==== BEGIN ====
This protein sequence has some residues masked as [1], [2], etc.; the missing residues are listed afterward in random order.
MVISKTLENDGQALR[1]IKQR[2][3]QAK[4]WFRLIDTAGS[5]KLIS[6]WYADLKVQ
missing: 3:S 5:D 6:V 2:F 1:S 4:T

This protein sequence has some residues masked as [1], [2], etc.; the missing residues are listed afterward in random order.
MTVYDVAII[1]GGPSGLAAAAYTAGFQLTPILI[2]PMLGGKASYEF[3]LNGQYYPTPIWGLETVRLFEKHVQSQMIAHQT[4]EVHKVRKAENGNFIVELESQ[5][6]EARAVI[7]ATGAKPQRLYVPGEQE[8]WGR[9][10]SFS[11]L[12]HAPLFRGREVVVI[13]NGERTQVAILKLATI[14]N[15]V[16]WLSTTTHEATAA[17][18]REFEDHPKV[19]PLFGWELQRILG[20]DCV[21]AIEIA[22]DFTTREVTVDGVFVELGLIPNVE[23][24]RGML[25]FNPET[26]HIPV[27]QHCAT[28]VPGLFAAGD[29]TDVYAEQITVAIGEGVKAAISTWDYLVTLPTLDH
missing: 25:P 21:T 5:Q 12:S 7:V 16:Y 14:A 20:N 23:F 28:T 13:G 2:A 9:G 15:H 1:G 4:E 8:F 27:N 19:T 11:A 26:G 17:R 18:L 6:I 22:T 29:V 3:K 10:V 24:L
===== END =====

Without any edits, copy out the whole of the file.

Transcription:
This protein sequence has some residues masked as [1], [2], etc.; the missing residues are listed afterward in random order.
MVISKTLENDGQALR[1]IKQR[2][3]QAK[4]WFRLIDTAGS[5]KLIS[6]WYADLKVQ
missing: 3:S 5:D 6:V 2:F 1:S 4:T

This protein sequence has some residues masked as [1], [2], etc.; the missing residues are listed afterward in random order.
MTVYDVAII[1]GGPSGLAAAAYTAGFQLTPILI[2]PMLGGKASYEF[3]LNGQYYPTPIWGLETVRLFEKHVQSQMIAHQT[4]EVHKVRKAENGNFIVELESQ[5][6]EARAVI[7]ATGAKPQRLYVPGEQE[8]WGR[9][10]SFS[11]L[12]HAPLFRGREVVVI[13]NGERTQVAILKLATI[14]N[15]V[16]WLSTTTHEATAA[17][18]REFEDHPKV[19]PLFGWELQRILG[20]DCV[21]AIEIA[22]DFTTREVTVDGVFVELGLIPNVE[23][24]RGML[25]FNPET[26]HIPV[27]QHCAT[28]VPGLFAAGD[29]TDVYAEQITVAIGEGVKAAISTWDYLVTLPTLDH
missing: 25:P 21:T 5:Q 12:S 7:V 16:Y 14:A 20:N 23:F 28:T 13:G 2:A 9:G 15:H 1:G 4:E 8:F 27:N 19:T 11:A 26:G 17:R 18:L 6:I 22:T 29:V 3:K 10:V 24:L